Ramatoulaye remembers with fondness her and Aissatou’s French—which is to say, white—schoolteacher. All of her students came from different cultures within French West Africa, and she treated them all equally, and instilled universal moral values in them, lifting them out of the “bog of tradition, superstition, and custom.”
The acceptance offered to Ramatoulaye by her schoolteacher stands in contrast to the alienation Modou felt in France. Ramatoulaye’s admiration for the teacher demonstrates a certain optimism—a faith that education and progress do not have to include the indignity and erasure of forced assimilation into the culture of the oppressor.
Ramatoulaye wonders why, despite her education, she chose Modou over Daouda Dieng, an intelligent, mature, wealthy doctor who tried unsuccessfully to court her. She rejected him against the wishes of her parents, who saw Daouda as the more stable, practical option.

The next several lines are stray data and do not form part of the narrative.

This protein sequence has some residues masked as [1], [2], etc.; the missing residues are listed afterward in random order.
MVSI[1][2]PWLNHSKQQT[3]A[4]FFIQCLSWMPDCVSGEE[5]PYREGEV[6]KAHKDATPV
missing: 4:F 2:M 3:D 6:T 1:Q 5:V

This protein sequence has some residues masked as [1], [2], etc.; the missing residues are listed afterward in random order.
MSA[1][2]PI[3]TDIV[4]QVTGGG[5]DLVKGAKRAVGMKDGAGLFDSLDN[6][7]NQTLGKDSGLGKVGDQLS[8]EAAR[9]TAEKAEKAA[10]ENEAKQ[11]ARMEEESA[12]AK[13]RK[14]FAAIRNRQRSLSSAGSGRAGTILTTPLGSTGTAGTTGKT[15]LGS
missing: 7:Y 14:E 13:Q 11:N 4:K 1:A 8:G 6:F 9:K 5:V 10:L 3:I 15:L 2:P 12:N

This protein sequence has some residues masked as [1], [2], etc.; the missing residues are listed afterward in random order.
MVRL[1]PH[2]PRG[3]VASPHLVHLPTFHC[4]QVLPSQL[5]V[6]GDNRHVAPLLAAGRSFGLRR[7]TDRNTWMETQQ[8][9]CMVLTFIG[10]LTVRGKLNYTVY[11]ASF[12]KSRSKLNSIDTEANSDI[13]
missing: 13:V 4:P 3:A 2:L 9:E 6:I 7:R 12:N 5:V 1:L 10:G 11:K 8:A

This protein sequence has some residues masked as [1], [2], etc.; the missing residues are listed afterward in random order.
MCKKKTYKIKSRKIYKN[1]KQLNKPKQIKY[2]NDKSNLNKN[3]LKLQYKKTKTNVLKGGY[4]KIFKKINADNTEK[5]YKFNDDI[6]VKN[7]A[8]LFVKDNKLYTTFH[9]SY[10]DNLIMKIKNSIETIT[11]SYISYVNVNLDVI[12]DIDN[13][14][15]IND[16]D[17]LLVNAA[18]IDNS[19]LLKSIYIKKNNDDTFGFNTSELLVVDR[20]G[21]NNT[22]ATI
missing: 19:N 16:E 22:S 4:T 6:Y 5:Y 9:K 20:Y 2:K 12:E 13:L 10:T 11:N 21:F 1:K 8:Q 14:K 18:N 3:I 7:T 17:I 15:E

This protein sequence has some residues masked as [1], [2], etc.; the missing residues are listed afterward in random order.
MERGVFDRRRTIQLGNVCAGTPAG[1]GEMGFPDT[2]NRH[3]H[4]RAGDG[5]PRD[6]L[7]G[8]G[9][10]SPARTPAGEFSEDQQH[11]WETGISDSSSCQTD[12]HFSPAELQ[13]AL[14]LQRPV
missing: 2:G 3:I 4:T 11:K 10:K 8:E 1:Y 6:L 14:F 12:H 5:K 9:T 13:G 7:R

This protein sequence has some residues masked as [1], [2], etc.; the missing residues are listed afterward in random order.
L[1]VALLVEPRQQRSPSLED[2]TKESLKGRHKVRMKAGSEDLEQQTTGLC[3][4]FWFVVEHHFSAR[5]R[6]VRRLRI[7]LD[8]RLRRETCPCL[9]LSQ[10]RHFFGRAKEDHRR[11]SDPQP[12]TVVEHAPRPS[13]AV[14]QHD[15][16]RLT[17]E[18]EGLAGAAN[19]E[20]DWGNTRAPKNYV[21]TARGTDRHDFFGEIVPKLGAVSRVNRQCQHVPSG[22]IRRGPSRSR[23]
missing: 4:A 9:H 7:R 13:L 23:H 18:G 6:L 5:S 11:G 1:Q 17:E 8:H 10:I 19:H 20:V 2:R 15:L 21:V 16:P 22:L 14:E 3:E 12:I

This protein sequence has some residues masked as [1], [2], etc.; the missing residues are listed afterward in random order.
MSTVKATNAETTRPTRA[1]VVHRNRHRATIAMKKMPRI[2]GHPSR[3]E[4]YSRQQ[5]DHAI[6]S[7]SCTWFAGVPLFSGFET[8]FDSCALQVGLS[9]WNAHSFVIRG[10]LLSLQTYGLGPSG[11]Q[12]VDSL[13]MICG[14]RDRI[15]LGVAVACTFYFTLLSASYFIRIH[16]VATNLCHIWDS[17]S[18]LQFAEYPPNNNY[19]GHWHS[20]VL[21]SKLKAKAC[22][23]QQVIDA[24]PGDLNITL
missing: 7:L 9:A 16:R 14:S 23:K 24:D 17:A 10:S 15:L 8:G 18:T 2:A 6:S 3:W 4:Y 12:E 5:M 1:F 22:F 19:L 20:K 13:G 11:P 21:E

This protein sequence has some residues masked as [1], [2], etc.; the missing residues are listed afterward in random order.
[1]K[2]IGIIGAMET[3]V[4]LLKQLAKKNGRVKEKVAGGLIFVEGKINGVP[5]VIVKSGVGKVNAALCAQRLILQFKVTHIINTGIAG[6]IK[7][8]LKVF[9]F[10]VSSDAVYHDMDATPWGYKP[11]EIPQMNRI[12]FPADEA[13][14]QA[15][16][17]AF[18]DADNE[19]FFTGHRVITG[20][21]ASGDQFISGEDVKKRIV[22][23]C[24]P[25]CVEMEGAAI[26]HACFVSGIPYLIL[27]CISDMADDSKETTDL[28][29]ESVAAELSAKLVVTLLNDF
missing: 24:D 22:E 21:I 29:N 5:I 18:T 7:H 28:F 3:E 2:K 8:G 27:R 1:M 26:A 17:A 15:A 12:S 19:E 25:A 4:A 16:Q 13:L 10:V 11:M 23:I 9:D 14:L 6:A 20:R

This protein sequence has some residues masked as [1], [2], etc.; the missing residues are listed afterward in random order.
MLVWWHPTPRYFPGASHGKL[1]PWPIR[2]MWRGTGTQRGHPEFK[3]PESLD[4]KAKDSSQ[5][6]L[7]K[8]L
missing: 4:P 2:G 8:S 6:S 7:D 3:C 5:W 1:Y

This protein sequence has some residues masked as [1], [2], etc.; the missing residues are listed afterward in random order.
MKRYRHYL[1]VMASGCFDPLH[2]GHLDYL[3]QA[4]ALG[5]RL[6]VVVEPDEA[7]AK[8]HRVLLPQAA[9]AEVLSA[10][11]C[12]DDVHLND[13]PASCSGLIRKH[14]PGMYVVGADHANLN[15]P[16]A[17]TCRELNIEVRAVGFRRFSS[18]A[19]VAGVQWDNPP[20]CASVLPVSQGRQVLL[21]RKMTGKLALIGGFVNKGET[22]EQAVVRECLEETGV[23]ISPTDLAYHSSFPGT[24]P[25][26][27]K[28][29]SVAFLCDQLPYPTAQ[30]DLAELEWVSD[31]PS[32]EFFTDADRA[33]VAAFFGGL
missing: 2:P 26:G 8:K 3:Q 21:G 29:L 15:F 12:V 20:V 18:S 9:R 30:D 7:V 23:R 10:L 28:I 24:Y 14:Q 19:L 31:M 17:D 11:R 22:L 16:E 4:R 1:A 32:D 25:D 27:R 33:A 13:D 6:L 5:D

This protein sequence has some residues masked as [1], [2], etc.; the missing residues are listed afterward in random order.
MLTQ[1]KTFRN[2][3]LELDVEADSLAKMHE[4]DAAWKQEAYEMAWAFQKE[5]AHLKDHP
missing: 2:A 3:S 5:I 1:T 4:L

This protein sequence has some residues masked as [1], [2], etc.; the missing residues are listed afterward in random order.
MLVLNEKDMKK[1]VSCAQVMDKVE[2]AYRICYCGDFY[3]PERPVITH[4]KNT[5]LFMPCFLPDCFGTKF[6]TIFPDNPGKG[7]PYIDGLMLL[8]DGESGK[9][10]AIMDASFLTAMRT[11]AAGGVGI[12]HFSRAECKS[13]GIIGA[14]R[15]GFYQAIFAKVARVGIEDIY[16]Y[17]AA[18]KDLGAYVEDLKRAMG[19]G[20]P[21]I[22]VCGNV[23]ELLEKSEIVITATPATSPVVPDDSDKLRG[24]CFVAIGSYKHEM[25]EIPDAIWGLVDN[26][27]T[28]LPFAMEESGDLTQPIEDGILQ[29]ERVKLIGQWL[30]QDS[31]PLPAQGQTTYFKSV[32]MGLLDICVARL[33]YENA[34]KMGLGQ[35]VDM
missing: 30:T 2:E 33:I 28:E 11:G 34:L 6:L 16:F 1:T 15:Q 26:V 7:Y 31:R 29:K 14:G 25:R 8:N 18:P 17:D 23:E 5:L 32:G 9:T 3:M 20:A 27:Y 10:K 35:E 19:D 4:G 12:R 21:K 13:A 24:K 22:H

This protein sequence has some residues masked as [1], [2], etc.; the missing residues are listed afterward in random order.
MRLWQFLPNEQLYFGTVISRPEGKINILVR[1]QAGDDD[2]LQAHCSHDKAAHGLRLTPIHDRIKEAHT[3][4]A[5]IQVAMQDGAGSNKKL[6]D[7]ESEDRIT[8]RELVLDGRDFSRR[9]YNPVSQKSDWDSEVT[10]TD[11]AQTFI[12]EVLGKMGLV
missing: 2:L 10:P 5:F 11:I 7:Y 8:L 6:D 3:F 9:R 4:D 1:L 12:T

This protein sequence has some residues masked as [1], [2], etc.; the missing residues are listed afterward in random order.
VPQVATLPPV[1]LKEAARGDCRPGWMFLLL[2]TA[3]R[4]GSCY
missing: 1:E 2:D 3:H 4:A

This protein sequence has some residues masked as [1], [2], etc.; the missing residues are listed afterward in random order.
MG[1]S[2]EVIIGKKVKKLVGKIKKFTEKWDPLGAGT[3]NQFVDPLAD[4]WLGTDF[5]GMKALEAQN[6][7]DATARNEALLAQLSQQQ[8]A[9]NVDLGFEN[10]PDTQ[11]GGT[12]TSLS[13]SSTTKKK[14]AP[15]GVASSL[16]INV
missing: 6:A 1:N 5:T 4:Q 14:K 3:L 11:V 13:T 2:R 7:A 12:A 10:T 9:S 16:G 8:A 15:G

At the time, Ramatoulaye’s rejection of Daouda was in some sense an expression of empowerment and a rejection of tradition. But now she wonders whether accepting a more practical option might have ultimately offered her greater freedoms in the long run.